Because substantial age variations in TBI morbidity and mortality have been reported in previous publications [8,26], we created 7 age groups: 0–4 years, 5–14 years, 15–24 years, 25–44 years, 45–64 years, 65–74 years, and 75 years and older. We calculated sex-, age-, location-, and cause-specific death rates to inform policy-making priorities. Pearson chi-square tests were used to test differences in mortality rates between subgroups. When the assumption for the chi-square test was violated, Fisher’s exact test was used.
The Cochran–Armitage trend test was used to examine the significance of trends in mortality. Subgroup analysis was conducted by strata of location (urban/rural), sex, age group, and external cause of TBI. Because of the overdispersion of TBI-induced deaths, we used negative binomial models to explore the associations of deaths with socio-demographic factors including location (urban/rural), sex, age group, and year [30,31]. Mortality rate ratios (MRRs) and corresponding 95% CIs quantified the extent of associations. Following strategies in a previous report , we tested the significance of the interaction of age group × year by comparing negative binomial models with and without multiplicative interaction terms using the likelihood ratio test.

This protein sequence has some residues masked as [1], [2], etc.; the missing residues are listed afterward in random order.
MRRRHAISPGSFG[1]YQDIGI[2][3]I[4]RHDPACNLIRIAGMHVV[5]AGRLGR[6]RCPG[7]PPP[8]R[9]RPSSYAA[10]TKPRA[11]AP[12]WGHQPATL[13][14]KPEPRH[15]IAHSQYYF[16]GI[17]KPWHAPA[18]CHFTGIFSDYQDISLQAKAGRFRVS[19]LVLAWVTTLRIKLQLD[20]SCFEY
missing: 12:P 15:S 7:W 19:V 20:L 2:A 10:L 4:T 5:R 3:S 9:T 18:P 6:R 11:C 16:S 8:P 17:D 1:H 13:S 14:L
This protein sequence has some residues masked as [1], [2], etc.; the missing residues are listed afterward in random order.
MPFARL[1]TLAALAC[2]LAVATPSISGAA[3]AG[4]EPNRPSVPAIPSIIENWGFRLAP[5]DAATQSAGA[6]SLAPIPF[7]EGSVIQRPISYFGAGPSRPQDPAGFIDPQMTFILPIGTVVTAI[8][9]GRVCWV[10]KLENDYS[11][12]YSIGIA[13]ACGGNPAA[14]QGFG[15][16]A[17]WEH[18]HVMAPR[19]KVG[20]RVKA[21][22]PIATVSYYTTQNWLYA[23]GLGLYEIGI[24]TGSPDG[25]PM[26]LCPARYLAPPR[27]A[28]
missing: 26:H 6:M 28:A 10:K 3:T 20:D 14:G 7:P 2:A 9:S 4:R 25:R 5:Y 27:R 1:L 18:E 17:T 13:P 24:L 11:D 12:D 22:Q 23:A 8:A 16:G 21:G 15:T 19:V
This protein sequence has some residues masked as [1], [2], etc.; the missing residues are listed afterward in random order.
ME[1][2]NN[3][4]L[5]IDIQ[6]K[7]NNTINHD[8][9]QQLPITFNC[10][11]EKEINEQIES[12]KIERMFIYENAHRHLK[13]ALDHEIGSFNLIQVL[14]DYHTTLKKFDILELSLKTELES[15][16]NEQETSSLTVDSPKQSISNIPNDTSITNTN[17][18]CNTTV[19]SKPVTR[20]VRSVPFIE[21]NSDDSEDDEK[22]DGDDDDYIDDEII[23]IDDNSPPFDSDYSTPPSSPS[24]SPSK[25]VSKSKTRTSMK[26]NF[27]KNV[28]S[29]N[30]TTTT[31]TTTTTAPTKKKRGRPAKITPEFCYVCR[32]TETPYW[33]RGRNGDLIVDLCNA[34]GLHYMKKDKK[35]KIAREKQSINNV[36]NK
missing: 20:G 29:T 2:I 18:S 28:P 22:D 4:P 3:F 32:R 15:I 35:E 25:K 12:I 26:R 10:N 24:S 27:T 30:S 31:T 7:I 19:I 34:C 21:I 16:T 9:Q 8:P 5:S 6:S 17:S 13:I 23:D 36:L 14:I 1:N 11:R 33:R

All statistical analyses were conducted using Stata statistical software version 12.1. Differences were considered statistically significant in 2-tailed tests if p-values were less than 0.05.
Surveillance sample characteristics of disease surveillance points
Between 2006 and 2013, the population covered by the 161 included surveillance points in the DSPs database increased from 76 million to 83 million, accounting, respectively, for 5.8% and 6.3% of the total population of China (S1 Table). Across the study time period, males generally represented 50.3%–51.1% of the surveillance sample, the proportion of urban residents rose from 37.4% to 43.5%, and older age groups represented a gradually growing portion of the whole population. All of these trends are consistent with national demographical statistics in China over the same years.
Overall traumatic-brain-injury-induced mortality and trends
In total, 93,793 TBI-induced deaths were captured by the DSPs between 1 January 2006 and 31 December 2013. Age-adjusted TBI mortality first increased from 13.23 per 100,000 population in 2006 to 17.06 per 100,000 population in 2008, and then started to fall gradually. In 2013, age-adjusted TBI mortality was 12.99 per 100,000 population (SE = 0.13) (Table 1). After adjusting for location (urban/rural), sex, and age group, TBI mortality from 2007 to 2011 was increased, respectively, by 17%, 31%, 15%, 27%, and 19% compared with 2006, and then remained at a similar level from 2012 to 2013 (Table 2).